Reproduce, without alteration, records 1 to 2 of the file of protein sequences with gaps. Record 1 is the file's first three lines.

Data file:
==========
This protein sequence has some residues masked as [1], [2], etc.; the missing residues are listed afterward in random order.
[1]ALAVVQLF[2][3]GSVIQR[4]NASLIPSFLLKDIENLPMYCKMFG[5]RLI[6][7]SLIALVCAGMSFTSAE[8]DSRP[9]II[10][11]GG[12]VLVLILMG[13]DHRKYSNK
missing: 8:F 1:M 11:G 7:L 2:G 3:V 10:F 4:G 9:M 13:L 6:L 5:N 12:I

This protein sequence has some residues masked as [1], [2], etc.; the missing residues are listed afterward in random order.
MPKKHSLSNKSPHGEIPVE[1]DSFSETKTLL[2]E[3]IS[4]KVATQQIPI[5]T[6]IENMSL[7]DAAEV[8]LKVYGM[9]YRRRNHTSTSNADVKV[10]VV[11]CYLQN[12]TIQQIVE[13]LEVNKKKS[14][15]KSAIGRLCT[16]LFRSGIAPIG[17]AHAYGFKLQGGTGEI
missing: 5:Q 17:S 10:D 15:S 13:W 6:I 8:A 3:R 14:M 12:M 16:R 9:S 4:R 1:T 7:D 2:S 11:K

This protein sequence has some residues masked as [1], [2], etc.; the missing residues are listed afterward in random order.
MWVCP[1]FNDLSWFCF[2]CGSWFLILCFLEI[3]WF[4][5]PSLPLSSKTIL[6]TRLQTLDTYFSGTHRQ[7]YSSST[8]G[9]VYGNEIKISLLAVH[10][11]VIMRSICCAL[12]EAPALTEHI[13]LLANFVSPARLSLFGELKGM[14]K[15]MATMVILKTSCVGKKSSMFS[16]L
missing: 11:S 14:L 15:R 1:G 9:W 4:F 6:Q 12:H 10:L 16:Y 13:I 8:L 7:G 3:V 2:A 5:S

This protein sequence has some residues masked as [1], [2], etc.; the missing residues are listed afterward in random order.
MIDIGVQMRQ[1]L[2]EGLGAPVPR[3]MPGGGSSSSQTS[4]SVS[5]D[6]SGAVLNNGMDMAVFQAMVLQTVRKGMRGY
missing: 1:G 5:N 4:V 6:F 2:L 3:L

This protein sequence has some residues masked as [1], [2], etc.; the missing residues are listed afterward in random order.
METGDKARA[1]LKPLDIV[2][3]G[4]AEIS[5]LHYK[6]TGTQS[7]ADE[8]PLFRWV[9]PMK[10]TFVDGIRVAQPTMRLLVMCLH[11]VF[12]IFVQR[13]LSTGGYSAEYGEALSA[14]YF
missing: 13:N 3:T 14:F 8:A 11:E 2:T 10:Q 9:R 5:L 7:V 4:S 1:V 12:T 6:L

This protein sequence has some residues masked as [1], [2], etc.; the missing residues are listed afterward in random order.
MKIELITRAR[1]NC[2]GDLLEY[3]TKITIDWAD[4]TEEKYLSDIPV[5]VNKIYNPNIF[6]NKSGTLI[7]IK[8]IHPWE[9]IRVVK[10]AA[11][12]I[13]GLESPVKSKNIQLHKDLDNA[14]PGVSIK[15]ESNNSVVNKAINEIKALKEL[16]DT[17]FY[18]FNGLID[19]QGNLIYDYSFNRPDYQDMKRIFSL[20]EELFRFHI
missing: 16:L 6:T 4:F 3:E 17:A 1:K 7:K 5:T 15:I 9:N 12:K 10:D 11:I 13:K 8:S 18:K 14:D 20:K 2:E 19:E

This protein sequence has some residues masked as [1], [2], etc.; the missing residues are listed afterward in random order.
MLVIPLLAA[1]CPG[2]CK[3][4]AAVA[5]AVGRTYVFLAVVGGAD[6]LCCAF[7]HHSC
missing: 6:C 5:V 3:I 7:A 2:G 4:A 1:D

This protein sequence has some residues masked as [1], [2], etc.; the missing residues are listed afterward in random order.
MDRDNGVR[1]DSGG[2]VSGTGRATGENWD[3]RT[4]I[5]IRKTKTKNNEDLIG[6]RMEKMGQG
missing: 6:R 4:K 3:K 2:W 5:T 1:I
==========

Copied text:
This protein sequence has some residues masked as [1], [2], etc.; the missing residues are listed afterward in random order.
[1]ALAVVQLF[2][3]GSVIQR[4]NASLIPSFLLKDIENLPMYCKMFG[5]RLI[6][7]SLIALVCAGMSFTSAE[8]DSRP[9]II[10][11]GG[12]VLVLILMG[13]DHRKYSNK
missing: 8:F 1:M 11:G 7:L 2:G 3:V 10:F 4:G 9:M 13:L 6:L 5:N 12:I

This protein sequence has some residues masked as [1], [2], etc.; the missing residues are listed afterward in random order.
MPKKHSLSNKSPHGEIPVE[1]DSFSETKTLL[2]E[3]IS[4]KVATQQIPI[5]T[6]IENMSL[7]DAAEV[8]LKVYGM[9]YRRRNHTSTSNADVKV[10]VV[11]CYLQN[12]TIQQIVE[13]LEVNKKKS[14][15]KSAIGRLCT[16]LFRSGIAPIG[17]AHAYGFKLQGGTGEI
missing: 5:Q 17:S 10:D 15:S 13:W 6:I 8:A 3:R 14:M 12:M 16:R 9:S 4:R 1:T 7:D 2:S 11:K